Code Violations After Issuance of the Certificate of OccupancyJames Landgraf
July 7, 2008 — 1,480 views
Specifically, the Supreme Court found that the state adoption of the Uniform Construction Code was "remedial" legislation and that the Department of Community Affairs and the municipal code officials were not limited by the issuance of a Certificate of Occupancy in their enforcement of the Code. While this does not open up non-code issues, it does place a builder/developer at risk for a period long after it may have transferred title to a particular house or completed a particular development.
Builders should be further aware that the ability of a dissatisfied homeowner to seek involvement by the municipality reviewing alleged code violations transcends any limitation of warranty provisions that may exist in the contract for sale; transcends the New Home Warranty Act and is separate and distinct from any limitations that may have been built into the contract with the Buyer pertaining to arbitration of disputes. The municipality has the authority, separate and apart from any such limited ability that the Homeowner may have, to investigate and to issue Notices of Violation which may require return work, fines and other sanctions against a developer for discovered code violations. The municipality need not pursue such issues through contractual arbitration or the Home Warranty Program which are usually built into the construction contract. The municipality is not limited to the "performance standards" adopted by the Home Warranty Program. The municipality is not necessarily restricted by any statute of limitations that might otherwise apply to a dispute between a Homeowner and the Contractor. The availability of municipal code enforcement potential is an extremely attractive aspect for the dissatisfied homeowner since it transcends all of the contractual limitations and can be pursued without legal costs and expense on the part of the homeowner. The fact that code officials made inspections and signed off on inspections throughout the course of construction and signed off on the Certificate of Occupancy does not constitute an absolute defense to the developer/builder where a further review at some later date by the code officials results in the finding of a violation.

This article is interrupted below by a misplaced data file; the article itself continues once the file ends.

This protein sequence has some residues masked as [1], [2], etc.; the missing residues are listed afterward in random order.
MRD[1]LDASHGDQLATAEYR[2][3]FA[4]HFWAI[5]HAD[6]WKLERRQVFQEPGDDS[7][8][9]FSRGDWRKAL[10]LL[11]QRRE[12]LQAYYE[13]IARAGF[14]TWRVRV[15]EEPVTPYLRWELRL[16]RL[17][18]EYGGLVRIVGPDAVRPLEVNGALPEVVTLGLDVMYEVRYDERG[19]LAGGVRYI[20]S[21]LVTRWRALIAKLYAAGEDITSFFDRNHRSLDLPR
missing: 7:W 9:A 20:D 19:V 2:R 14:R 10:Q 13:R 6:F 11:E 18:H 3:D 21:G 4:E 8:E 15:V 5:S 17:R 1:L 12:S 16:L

There is no absolute defense nor process that can be guaranteed to protect a builder/developer from this right of municipal code officials. The builder and developers should, nevertheless, reanalyze their practices with regard to quality control, internal inspections, oversight of subcontractor work, insurance programs and subcontract relationships, all in an effort to mitigate potential disastrous results that may occur long after construction has completed. Particular attention should be given to ensure that insurance policies cover the work of subcontractors and that subcontractors maintain their own policies.
The hiatus provided by the Appellate Division was short-lived and may have lulled some participants in residential construction development into a false sense of security. As in the past, it is no longer a defense that a given condition passed a preliminary inspection. If a condition slipped through, notwithstanding the inspection, but is subsequently noted, the developer may well bear responsibility not only to the Homeowner, but also must be responsive to the municipal code official. Potential liability on meeting the requirements of the Uniform Construction Code will not be over ‘til it's over.
Cureton Caplan P.C.